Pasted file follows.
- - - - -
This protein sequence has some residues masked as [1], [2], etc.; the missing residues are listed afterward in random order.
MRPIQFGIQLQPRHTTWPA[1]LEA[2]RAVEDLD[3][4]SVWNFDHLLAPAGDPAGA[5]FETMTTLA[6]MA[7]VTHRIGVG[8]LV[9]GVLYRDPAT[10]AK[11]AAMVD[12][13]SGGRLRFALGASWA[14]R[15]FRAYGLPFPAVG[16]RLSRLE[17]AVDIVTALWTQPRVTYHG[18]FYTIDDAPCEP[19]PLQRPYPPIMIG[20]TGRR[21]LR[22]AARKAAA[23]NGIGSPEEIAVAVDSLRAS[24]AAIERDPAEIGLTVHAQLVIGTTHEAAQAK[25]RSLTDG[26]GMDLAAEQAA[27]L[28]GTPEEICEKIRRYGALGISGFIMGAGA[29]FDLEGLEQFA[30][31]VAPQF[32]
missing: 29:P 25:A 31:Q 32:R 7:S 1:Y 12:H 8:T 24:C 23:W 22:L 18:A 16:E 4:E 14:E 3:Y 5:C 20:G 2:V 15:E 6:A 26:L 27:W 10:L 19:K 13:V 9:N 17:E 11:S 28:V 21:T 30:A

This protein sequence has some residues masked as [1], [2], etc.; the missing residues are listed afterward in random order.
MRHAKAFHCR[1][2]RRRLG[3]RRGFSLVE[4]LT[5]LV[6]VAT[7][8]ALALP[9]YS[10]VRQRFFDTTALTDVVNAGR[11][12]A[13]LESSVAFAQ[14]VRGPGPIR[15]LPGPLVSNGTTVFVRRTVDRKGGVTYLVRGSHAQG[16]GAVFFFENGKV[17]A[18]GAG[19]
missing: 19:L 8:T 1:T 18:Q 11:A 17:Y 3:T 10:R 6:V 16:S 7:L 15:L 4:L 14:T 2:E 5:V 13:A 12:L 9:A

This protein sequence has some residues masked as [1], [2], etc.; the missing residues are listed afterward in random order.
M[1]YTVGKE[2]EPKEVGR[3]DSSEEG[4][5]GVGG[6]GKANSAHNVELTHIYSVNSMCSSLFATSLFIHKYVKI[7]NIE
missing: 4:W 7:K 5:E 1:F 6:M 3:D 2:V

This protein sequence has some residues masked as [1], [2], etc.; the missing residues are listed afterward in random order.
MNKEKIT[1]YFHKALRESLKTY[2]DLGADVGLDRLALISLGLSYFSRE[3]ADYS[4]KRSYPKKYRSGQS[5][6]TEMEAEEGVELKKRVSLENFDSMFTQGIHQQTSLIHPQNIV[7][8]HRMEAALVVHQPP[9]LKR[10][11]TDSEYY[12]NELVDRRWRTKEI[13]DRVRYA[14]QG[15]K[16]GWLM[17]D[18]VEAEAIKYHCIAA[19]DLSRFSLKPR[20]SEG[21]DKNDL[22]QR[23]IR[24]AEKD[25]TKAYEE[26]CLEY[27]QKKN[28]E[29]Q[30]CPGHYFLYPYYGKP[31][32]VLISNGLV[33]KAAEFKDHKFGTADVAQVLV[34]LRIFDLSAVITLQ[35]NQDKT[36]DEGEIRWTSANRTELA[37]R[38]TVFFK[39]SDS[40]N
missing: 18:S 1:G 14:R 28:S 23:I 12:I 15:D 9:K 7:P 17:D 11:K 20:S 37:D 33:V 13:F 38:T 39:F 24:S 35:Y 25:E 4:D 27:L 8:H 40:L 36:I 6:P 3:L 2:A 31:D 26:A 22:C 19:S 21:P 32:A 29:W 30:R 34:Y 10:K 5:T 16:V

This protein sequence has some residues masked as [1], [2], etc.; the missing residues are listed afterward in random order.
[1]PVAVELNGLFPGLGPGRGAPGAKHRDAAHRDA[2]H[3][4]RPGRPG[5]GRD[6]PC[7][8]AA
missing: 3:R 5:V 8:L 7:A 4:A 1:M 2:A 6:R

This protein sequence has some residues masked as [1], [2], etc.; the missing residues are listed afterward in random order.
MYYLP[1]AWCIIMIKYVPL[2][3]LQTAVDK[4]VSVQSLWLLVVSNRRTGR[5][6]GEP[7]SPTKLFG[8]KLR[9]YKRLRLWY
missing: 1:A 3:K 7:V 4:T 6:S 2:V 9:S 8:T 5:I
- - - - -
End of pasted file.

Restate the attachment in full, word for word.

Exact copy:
This protein sequence has some residues masked as [1], [2], etc.; the missing residues are listed afterward in random order.
MRPIQFGIQLQPRHTTWPA[1]LEA[2]RAVEDLD[3][4]SVWNFDHLLAPAGDPAGA[5]FETMTTLA[6]MA[7]VTHRIGVG[8]LV[9]GVLYRDPAT[10]AK[11]AAMVD[12][13]SGGRLRFALGASWA[14]R[15]FRAYGLPFPAVG[16]RLSRLE[17]AVDIVTALWTQPRVTYHG[18]FYTIDDAPCEP[19]PLQRPYPPIMIG[20]TGRR[21]LR[22]AARKAAA[23]NGIGSPEEIAVAVDSLRAS[24]AAIERDPAEIGLTVHAQLVIGTTHEAAQAK[25]RSLTDG[26]GMDLAAEQAA[27]L[28]GTPEEICEKIRRYGALGISGFIMGAGA[29]FDLEGLEQFA[30][31]VAPQF[32]
missing: 29:P 25:A 31:Q 32:R 7:S 1:Y 12:H 8:T 24:C 23:W 22:L 18:A 16:E 4:E 14:E 3:Y 5:C 20:G 2:V 15:E 6:A 26:L 27:W 10:L 19:K 13:V 9:N 17:E 11:S 28:V 21:T 30:A

This protein sequence has some residues masked as [1], [2], etc.; the missing residues are listed afterward in random order.
MRHAKAFHCR[1][2]RRRLG[3]RRGFSLVE[4]LT[5]LV[6]VAT[7][8]ALALP[9]YS[10]VRQRFFDTTALTDVVNAGR[11][12]A[13]LESSVAFAQ[14]VRGPGPIR[15]LPGPLVSNGTTVFVRRTVDRKGGVTYLVRGSHAQG[16]GAVFFFENGKV[17]A[18]GAG[19]
missing: 19:L 8:T 1:T 18:Q 11:A 17:Y 3:T 10:R 6:V 16:S 7:L 15:L 4:L 14:T 2:E 5:V 13:A 12:L 9:A

This protein sequence has some residues masked as [1], [2], etc.; the missing residues are listed afterward in random order.
M[1]YTVGKE[2]EPKEVGR[3]DSSEEG[4][5]GVGG[6]GKANSAHNVELTHIYSVNSMCSSLFATSLFIHKYVKI[7]NIE
missing: 4:W 7:K 5:E 1:F 6:M 3:D 2:V

This protein sequence has some residues masked as [1], [2], etc.; the missing residues are listed afterward in random order.
MNKEKIT[1]YFHKALRESLKTY[2]DLGADVGLDRLALISLGLSYFSRE[3]ADYS[4]KRSYPKKYRSGQS[5][6]TEMEAEEGVELKKRVSLENFDSMFTQGIHQQTSLIHPQNIV[7][8]HRMEAALVVHQPP[9]LKR[10][11]TDSEYY[12]NELVDRRWRTKEI[13]DRVRYA[14]QG[15]K[16]GWLM[17]D[18]VEAEAIKYHCIAA[19]DLSRFSLKPR[20]SEG[21]DKNDL[22]QR[23]IR[24]AEKD[25]TKAYEE[26]CLEY[27]QKKN[28]E[29]Q[30]CPGHYFLYPYYGKP[31][32]VLISNGLV[33]KAAEFKDHKFGTADVAQVLV[34]LRIFDLSAVITLQ[35]NQDKT[36]DEGEIRWTSANRTELA[37]R[38]TVFFK[39]SDS[40]N
missing: 18:S 1:G 14:R 28:S 23:I 12:I 15:D 9:K 7:P 17:D 11:K 20:S 37:D 33:V 13:F 38:T 39:F 24:S 35:Y 25:E 4:D 27:L 8:H 40:L 36:I 6:P 3:L 2:A 31:D 26:A 22:C 19:S 21:P 32:A 29:W 30:R 34:Y 10:K 5:T 16:V

This protein sequence has some residues masked as [1], [2], etc.; the missing residues are listed afterward in random order.
[1]PVAVELNGLFPGLGPGRGAPGAKHRDAAHRDA[2]H[3][4]RPGRPG[5]GRD[6]PC[7][8]AA
missing: 3:R 5:V 8:L 7:A 4:A 1:M 2:A 6:R

This protein sequence has some residues masked as [1], [2], etc.; the missing residues are listed afterward in random order.
MYYLP[1]AWCIIMIKYVPL[2][3]LQTAVDK[4]VSVQSLWLLVVSNRRTGR[5][6]GEP[7]SPTKLFG[8]KLR[9]YKRLRLWY
missing: 1:A 3:K 7:V 4:T 6:S 2:V 9:S 8:T 5:I